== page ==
earning just over £20,000 a year, actually would not reduce the number of citizens coming over by a great number, only 40,000. which again would frustrate some backbench tory mps. david saker production is not enough and it is not what people voted for. i think there is a comedic irony to the fact that we are talking about how certain people hope there will be fewer migrants from the eu in one story and inches above we are talking about staffing shortages in the nhs. you have taken that link away from me. costs are spiralling in the nhs? the costs of mistakes in operations are ballooning. the nhs could go bust if these pay—outs continue, according
to the story. i am not from this country, as you may be able to tell from my accent, and from the united states were we have massive malpractice lawsuits. and the numbers are staggering. so it's surprising to see that sort of thing discussed here. it's fascinating because this seems to be obviously here in the uk we have the nhs paid for by taxpayers. so the issue of negligence cut a lot closer to home. we need to move on. laura, you can ta ke we need to move on. laura, you can take us to the guardian newspaper who have a lovely picture of a dragon, but it's not the dragon were talking about as we've done china. we will speak about labour plans for landowners to part with some of their rather precious land but not for a rather huge price? it is a topical issue from labour to jump for a rather huge price? it is a topical issue from labour tojump up on. we have a housing crisis and they are talking about making it
legally enforceable for landowners to sell their land at less of a price. at the moment, we have this thing called hope value. gland cells for much more than it is worth because people expect it to be worth more when the land is granted planning permission to build housing. labour's argument here is it takes a lot longer and is more expensive to do it that way and actually if you reduce the cost of land, it would speed up the purchasing of it and therefore speed up purchasing of it and therefore speed up the cost of building houses which we all know i desperately needed. up the cost of building houses which we all know i desperately neededlj know we all know i desperately needed.” know there is more to say that, but charlie i would like you to get me to the next story. you are good on technical things. matt hancock, the culture secretary, has his new app. this was the talk of the town in political spheres of london today. the culture secretary has released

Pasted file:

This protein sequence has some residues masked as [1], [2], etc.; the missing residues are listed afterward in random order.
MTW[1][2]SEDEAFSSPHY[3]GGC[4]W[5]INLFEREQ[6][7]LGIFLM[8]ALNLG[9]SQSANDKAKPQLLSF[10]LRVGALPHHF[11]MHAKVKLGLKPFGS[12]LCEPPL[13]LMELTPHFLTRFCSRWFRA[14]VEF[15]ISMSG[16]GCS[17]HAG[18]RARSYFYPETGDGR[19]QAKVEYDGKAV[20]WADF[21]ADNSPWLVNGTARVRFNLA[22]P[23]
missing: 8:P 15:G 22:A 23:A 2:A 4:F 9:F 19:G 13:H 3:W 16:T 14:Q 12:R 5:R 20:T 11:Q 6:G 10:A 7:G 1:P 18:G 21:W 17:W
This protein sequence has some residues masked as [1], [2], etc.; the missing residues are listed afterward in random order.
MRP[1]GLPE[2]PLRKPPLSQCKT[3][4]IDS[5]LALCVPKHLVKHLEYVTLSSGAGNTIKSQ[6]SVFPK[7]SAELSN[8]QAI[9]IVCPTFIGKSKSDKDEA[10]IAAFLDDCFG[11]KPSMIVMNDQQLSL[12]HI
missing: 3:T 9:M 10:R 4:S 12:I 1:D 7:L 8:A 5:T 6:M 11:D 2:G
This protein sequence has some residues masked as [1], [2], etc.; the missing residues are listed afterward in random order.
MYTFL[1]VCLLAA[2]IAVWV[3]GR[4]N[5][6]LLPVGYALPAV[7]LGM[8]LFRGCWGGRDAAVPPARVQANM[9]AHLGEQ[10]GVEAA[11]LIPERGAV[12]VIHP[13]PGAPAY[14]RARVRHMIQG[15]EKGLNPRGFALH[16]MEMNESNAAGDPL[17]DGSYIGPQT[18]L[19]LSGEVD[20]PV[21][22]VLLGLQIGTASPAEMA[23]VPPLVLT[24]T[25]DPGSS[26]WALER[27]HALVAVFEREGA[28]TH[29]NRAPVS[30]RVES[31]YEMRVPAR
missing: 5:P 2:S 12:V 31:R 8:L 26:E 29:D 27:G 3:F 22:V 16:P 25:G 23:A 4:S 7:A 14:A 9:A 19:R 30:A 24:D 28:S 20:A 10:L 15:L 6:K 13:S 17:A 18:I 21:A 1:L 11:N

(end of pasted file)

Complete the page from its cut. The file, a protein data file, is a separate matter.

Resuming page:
this app where it has created means and people have allegedly claimed to meet their significant other. fun aside, there have been some fears that this potentially could have some pro—russian purgation is. there we re some pro—russian purgation is. there were some some pro—russian purgation is. there we re some concerns some pro—russian purgation is. there were some concerns over the course of the day as people are downloaded this app that the culture secretary wanted to access photographs. at social media is changing. one of the reasons why matt hancock has said he came up with this app is because people are tired of twitter and they feel they can't believe what they see on user generated content platforms. he is saying, you trust me, here is my app. 0r platforms. he is saying, you trust me, here is my app. or my question is, can you trust a politician? you select! politicians are having to rethink the way they communicate. he
is saying this is about his constituents seeing what he is doing day—to—day. constituents seeing what he is doing day-to-day. everyone can communicate with each other, make new friends and make mischief. the tories are trying to rebrand them to better on social media. the content have been putting out on facebook and twitter is not in the same level as the labour party and i think this is him taking it into his own hands. what would it be like to describe this app would it be like to describe this app to someone from 1998. there will bea app to someone from 1998. there will be a tiny piece of glass in your pocket with a square on it and you pushit pocket with a square on it and you push it and speak to a politician. late arrival, the daily mail has come through past we have been talking. prostate cancer has now become a bigger killer than breast cancer. the paper says it receives
half the funding and is asking if there is a bias against men. we have brought you up to speed. don't forget, you can see the front pages online. online on the bbc news website. it's all there for you seven days a week at bbc.co.uk/papers — and if you miss the programme any evening you can watch it later on bbc iplayer. thank you, laura and charlie. temperatures are falling away now. we had more snowfall through the day and we had bitterly cold arctic winds. this was a weather watcher picture from near fort william. of further showers to come through the evening and overnight across the north and east, there is a risk of ice because the showers keep coming
in and washing off the salt. for most of us, another cold night. the frost will not be as harsh. the countryside will be closer to freezing. a wintry mix to the showers over eastern parts of england. the tends to peter out, leaving one or two for the west. it will not feel as cold. temperatures topping up similar to today between five and 8 degrees. as for the weekend, more rain, sleet and snow for a time at least. this is bbc news. i'm rachel schofield. the headlines at 11: a man who deliberately drove a van into a crowd of muslims in north london is found guilty of murder and attempted murder. the government and the european union disagree on the rights of eu citizens who come to live and work in the uk during the brexit transition period.
england's chief inspector of schools has warned that religious extremists are trying to "actively pervert" education and narrow children's horizons. and newsnight, what it is the conviction of darren osborne say that the far right in britain? lead in the programme i will speak to the chief inspector of ofsted as she backs plan to bad hijabs